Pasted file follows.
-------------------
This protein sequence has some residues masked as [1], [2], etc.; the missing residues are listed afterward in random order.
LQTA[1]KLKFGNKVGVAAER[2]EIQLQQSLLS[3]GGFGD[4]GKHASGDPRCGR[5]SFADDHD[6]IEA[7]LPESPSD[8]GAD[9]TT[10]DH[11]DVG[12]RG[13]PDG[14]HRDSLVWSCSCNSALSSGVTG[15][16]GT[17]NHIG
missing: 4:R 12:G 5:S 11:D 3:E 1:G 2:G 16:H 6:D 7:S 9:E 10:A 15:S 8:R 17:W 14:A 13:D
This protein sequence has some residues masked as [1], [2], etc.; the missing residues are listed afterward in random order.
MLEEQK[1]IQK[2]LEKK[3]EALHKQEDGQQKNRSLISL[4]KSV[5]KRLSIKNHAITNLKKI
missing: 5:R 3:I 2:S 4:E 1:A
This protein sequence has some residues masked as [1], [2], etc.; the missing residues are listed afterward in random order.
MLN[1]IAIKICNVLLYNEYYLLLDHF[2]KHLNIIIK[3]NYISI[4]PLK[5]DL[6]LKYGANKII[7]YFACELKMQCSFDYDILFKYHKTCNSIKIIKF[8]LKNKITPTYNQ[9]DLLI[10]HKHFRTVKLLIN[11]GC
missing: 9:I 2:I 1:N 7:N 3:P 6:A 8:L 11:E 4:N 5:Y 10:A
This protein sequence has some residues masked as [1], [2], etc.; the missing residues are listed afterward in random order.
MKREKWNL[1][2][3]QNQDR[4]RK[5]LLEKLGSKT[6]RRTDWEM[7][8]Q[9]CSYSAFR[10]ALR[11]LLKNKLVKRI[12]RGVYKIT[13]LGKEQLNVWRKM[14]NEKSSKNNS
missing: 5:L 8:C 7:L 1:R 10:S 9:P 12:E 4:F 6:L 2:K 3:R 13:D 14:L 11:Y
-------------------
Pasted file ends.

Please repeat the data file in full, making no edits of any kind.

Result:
This protein sequence has some residues masked as [1], [2], etc.; the missing residues are listed afterward in random order.
LQTA[1]KLKFGNKVGVAAER[2]EIQLQQSLLS[3]GGFGD[4]GKHASGDPRCGR[5]SFADDHD[6]IEA[7]LPESPSD[8]GAD[9]TT[10]DH[11]DVG[12]RG[13]PDG[14]HRDSLVWSCSCNSALSSGVTG[15][16]GT[17]NHIG
missing: 4:R 12:G 5:S 11:D 3:E 1:G 2:G 16:H 6:D 7:S 9:E 10:A 15:S 8:R 17:W 14:A 13:D
This protein sequence has some residues masked as [1], [2], etc.; the missing residues are listed afterward in random order.
MLEEQK[1]IQK[2]LEKK[3]EALHKQEDGQQKNRSLISL[4]KSV[5]KRLSIKNHAITNLKKI
missing: 5:R 3:I 2:S 4:E 1:A
This protein sequence has some residues masked as [1], [2], etc.; the missing residues are listed afterward in random order.
MLN[1]IAIKICNVLLYNEYYLLLDHF[2]KHLNIIIK[3]NYISI[4]PLK[5]DL[6]LKYGANKII[7]YFACELKMQCSFDYDILFKYHKTCNSIKIIKF[8]LKNKITPTYNQ[9]DLLI[10]HKHFRTVKLLIN[11]GC
missing: 9:I 2:I 1:N 7:N 3:P 6:A 8:L 11:E 4:N 5:Y 10:A
This protein sequence has some residues masked as [1], [2], etc.; the missing residues are listed afterward in random order.
MKREKWNL[1][2][3]QNQDR[4]RK[5]LLEKLGSKT[6]RRTDWEM[7][8]Q[9]CSYSAFR[10]ALR[11]LLKNKLVKRI[12]RGVYKIT[13]LGKEQLNVWRKM[14]NEKSSKNNS
missing: 5:L 8:C 7:L 1:R 10:S 9:P 12:E 4:F 6:L 2:K 3:R 13:D 14:L 11:Y